NASA’s Mind-Blowing Image of Jupiter Looks ‘Painted by Van Gogh’

by Emily Morgan
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NASA has released a new, stunning image of our solar system’s largest planet Jupiter. The space agency shared the fantastic photo on Sunday to their official Instagram account. Now, peopled are comparing it to a famous artist and their well-known painting.

Taking to social media, the National Aeronautics and Space Administration informed their followers that the Juno spacecraft took the striking snap when it completed its 43rd flyby of Jupiter over the planet’s North Pole region this past July.

According to NASA, the “JunoCam” tool captured the astonishing view of vortices, which are “hurricane-like spiral wind patterns located near Jupiter’s north pole.” The image shows storms on Jupiter in different shades of blue and white. They also appear in giant whirling patterns with wavy designs between the circles.

Users compare stunning Jupiter snap to famed painting

Although NASA posted the photo less than 24 hours ago, the snap already has over one million likes. Once posted, users inundated the comment section with praise and astonishment. For instance, some users called the picture “stunning,” while others said it was “beautiful.”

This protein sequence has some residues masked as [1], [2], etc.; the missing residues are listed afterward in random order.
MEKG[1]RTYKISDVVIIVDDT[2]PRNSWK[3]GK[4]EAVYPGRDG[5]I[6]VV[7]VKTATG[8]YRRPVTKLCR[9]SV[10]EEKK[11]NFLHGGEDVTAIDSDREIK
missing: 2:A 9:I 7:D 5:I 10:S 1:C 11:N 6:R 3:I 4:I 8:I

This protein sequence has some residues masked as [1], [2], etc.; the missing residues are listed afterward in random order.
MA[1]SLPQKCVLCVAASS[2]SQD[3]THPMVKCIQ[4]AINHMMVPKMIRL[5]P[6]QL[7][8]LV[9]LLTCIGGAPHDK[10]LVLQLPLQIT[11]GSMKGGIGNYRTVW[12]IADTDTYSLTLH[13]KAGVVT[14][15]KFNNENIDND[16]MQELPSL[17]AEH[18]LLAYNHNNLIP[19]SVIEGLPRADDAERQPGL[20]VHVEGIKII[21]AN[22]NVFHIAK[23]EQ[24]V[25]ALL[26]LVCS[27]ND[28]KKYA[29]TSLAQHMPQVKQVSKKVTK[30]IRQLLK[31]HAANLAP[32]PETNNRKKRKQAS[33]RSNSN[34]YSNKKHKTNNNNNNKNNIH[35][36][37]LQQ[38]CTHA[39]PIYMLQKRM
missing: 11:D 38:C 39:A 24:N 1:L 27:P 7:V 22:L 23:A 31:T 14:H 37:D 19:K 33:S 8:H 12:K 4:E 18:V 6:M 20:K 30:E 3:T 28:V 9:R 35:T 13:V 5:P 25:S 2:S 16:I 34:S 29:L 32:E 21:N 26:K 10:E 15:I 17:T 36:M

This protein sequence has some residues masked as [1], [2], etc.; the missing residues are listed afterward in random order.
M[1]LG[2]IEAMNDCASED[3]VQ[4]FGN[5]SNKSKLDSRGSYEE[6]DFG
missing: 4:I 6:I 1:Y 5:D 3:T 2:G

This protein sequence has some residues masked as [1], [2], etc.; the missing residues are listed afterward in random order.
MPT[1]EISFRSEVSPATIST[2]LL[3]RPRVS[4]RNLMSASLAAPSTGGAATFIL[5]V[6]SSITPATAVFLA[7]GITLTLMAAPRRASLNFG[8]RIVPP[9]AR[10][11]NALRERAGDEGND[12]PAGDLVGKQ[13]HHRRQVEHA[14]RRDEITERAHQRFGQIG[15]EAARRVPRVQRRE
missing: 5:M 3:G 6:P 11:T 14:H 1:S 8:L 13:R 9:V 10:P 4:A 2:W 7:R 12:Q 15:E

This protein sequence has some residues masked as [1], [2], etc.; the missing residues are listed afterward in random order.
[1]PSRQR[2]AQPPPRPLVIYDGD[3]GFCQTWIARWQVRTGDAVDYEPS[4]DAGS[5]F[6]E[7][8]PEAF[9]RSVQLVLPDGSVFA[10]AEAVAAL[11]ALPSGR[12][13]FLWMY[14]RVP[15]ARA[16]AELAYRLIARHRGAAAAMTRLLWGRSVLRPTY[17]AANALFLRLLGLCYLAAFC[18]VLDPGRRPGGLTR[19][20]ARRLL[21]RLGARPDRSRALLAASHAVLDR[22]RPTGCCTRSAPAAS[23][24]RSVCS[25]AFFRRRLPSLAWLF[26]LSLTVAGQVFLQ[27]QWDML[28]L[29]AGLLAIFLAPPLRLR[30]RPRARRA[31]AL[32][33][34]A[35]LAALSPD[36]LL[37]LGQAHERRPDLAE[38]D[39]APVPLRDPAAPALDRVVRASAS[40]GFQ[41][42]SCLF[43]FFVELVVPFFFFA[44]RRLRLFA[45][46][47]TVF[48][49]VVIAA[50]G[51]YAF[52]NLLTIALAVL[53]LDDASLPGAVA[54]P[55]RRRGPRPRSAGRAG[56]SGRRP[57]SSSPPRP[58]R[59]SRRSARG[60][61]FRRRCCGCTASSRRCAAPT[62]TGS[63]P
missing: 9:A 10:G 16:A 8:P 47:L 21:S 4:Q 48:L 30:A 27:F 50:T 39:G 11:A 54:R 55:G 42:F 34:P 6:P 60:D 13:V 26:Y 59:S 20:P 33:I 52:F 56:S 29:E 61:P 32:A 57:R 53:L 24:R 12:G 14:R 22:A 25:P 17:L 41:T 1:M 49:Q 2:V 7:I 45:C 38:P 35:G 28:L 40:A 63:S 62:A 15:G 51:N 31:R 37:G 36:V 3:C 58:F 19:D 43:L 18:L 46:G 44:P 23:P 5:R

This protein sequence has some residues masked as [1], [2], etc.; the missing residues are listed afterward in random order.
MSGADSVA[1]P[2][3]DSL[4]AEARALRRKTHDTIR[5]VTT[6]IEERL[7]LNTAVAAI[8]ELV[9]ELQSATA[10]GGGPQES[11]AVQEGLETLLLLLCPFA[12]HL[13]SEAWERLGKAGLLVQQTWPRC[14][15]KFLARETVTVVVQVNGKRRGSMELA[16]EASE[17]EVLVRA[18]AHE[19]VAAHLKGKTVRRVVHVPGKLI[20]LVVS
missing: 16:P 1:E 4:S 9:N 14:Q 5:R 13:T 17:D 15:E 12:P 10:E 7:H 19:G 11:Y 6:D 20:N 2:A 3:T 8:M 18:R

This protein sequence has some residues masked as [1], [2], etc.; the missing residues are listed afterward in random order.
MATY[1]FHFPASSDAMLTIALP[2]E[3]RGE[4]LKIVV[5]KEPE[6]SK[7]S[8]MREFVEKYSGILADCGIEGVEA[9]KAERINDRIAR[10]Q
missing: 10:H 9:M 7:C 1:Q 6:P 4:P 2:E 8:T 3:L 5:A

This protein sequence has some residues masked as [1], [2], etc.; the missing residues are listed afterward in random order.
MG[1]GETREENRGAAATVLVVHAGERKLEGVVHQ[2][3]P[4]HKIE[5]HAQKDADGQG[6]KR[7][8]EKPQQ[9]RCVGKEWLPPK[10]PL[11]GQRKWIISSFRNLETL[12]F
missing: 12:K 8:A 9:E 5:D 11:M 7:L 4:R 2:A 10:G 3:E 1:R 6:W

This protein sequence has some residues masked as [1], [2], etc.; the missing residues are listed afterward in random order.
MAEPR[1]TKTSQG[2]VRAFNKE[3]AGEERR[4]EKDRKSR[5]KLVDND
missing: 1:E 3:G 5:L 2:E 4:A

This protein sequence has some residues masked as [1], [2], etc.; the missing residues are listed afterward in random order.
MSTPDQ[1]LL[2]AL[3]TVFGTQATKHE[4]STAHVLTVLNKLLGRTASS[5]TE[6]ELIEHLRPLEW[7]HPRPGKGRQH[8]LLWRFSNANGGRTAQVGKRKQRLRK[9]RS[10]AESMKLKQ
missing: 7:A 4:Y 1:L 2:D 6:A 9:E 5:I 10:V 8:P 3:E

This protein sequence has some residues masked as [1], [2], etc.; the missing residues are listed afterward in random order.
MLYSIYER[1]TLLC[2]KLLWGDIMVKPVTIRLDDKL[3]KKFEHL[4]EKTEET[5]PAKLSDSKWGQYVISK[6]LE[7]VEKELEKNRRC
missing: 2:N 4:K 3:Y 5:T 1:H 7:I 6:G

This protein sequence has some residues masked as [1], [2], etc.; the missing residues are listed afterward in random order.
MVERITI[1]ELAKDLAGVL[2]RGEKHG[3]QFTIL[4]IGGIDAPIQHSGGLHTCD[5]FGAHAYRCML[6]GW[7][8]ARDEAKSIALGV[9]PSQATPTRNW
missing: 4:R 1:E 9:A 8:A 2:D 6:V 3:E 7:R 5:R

In addition, one user compared the image to the iconic ‘Starry Night’ painting by Vincent van Gogh and wrote, “The starry night… is that you”. Another said, “This is literally so stunning.”

A third quipped, “Jupiter was painted by Van Gogh,” while a fourth wrote, “Absolutely amazing!”

In the caption, NASA revealed that scientist, Brian Swift, created the magnified color and contrast view of vortices using only raw JunoCam image data.

According to the space agency, when the instrument captured the pic, the Juno spacecraft was located about 16,000 miles above Jupiter’s atmosphere.

NASA also added that the intense storms on Jupiter can sometimes be over 30 miles in height and can stretch hundreds of miles wide. “With no solid surface to slow them down, the storms can last for years and have winds up to 335 miles per hour,” the caption read.

NASA’s Perseverance Rover completes major milestone

In other NASA news, the space agency’s Perseverance rover will soon complete its first set of objectives on Mars.

According to reports, the robot has collected various rock samples that it will soon leave on the surface. Space crafts will later transport those samples in other missions.

In addition, it’s been nearly a year and a half since the rover arrived at the Jezero Crater on Mars.

Instead of searching for current life, the rover is looking for any traces of life that could’ve possibly existed billions of years ago when Jezero was previously filled with a lake.

“If [Jezero’s ancient] conditions existed pretty much anywhere on Earth at any point in time over the last 3.5 billion years, I think it’s safe to say, or at least assume, that biology would have done its thing and left its mark in these rocks for us to observe,” said David Shuster, a Perseverance mission scientist from the University of California, Berkeley.

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